When the next generation of Stevens freshmen collectively reaches for a snack in the midst of a marathon study session, Nayad Manukian and Jasmine A. Mina hope what fuels that all-nighter is not pretzels or potato chips, but corn puffs.
The Stevens students, both seniors in the School of Business, are working on ways to import and distribute the Egyptian snack to a U.S. audience for their senior design project, and last month, they got a big assist by attending a Lean Startup Machine event, in Somerset, NJ.
The program is a three-day workshop that shows aspiring entrepreneurs how to build products and design services customers actually want, and to run the right experiments to steer a nascent business in the right direction.
Manukian and Mina are in the early stages of developing their business — they’re still working on a name and branding that will resonate with a U.S. audience — but they said lessons they’ve taken from the classroom and the Lean Startup event will guide them toward their goal of continuing to develop the business after they graduate in the spring.
'Known everywhere you go'
Corn puffs are a serious business in Egypt, where Mina’s grandfather has been manufacturing the snack for 55 years. Unlike traditional chips, the corn is puffed, not fried, so a large bag is only 20 calories. A limitless variety of flavors is available, too; one of the challenges the duo faces is in tailoring the right taste to the right market.
Corn puffs “are known everywhere you go there,” Mina said. “The reason I wanted to bring it here is the American market is shifting toward healthier alternatives, and that’s something we’ve seen even on campus among freshmen who are looking for snacks.”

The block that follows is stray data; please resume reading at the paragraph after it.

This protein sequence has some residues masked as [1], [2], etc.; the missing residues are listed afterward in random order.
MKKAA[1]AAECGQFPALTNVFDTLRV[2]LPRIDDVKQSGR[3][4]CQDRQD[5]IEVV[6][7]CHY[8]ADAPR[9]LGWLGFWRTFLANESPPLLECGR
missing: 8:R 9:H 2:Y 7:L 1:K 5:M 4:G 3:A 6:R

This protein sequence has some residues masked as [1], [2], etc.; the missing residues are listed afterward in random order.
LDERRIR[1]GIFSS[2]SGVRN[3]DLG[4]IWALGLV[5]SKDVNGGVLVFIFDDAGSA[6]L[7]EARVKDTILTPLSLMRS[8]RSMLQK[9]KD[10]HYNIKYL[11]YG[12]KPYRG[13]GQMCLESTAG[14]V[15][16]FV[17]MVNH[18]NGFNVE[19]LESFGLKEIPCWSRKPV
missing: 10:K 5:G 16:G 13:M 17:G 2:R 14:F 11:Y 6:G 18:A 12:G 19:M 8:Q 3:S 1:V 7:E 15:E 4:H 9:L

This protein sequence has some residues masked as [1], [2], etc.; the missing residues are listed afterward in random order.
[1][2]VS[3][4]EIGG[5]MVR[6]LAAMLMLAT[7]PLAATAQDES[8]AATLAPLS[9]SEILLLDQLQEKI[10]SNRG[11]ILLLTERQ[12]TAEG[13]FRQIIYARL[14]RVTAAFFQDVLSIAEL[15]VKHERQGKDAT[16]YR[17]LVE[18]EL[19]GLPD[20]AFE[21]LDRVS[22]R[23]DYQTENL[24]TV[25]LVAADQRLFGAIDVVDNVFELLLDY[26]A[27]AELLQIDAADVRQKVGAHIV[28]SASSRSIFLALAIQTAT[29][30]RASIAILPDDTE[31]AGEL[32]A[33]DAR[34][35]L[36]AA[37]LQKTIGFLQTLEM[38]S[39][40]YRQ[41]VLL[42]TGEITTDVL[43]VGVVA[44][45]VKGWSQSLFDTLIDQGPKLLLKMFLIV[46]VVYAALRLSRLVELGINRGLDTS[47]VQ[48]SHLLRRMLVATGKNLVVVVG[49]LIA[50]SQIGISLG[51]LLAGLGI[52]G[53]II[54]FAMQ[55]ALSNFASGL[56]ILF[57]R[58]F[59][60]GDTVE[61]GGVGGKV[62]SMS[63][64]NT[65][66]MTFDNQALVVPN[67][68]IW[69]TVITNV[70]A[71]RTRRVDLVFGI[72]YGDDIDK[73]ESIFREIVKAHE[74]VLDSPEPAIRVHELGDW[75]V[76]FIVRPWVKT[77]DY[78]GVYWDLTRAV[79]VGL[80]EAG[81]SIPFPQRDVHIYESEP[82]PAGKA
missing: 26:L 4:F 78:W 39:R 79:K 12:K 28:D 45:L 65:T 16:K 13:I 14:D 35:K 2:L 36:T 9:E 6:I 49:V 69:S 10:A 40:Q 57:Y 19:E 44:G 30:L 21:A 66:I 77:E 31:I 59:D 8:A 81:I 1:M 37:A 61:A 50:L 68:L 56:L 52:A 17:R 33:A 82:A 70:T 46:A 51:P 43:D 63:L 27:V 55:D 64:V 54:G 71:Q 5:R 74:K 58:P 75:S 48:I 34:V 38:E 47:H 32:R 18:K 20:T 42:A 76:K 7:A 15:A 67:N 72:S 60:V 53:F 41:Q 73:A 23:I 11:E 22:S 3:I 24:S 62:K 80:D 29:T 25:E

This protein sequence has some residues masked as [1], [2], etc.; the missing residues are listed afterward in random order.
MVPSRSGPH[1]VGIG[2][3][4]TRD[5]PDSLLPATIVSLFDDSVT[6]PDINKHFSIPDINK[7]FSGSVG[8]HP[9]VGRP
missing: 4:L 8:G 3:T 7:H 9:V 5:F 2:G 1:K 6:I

To start, the students are working with a shipping container’s worth of the product, sent overseas from Mina’s grandfather. They’ve used that to present samples of different flavors to test audiences — a main takeaway in the Howe School’s entrepreneurship education, and also in Lean Startup’s teachings.
“The first step they taught us was to get out of the building and interview random people to find out who your actual target is,” Manukian said. “Is it people who are diabetic, or who want gluten-free food? That’s going to be the hardest part of the project, figuring out who to target.”
Rapidly shifting to consumer tastes
One of the advantages at Lean Startup Machine was the ability to speak with presenter Mark Annett. While many aspiring entrepreneurs had ideas for tech products, Annett is the founder of Snack Builder, a startup that encourages creativity and healthy eating among children by encouraging them to make edible designs with carrots, nuts, crackers, celery and the like.
“His message was that team is more important than the product, because as a team, you can always make decisions effectively,” Mina said. The lean method, she said, is to find out the problem is, assess the current solutions, and figure out how to shift your idea to becoming what consumers want.
That’s where rapid prototyping and customer interaction come in, Manukian said.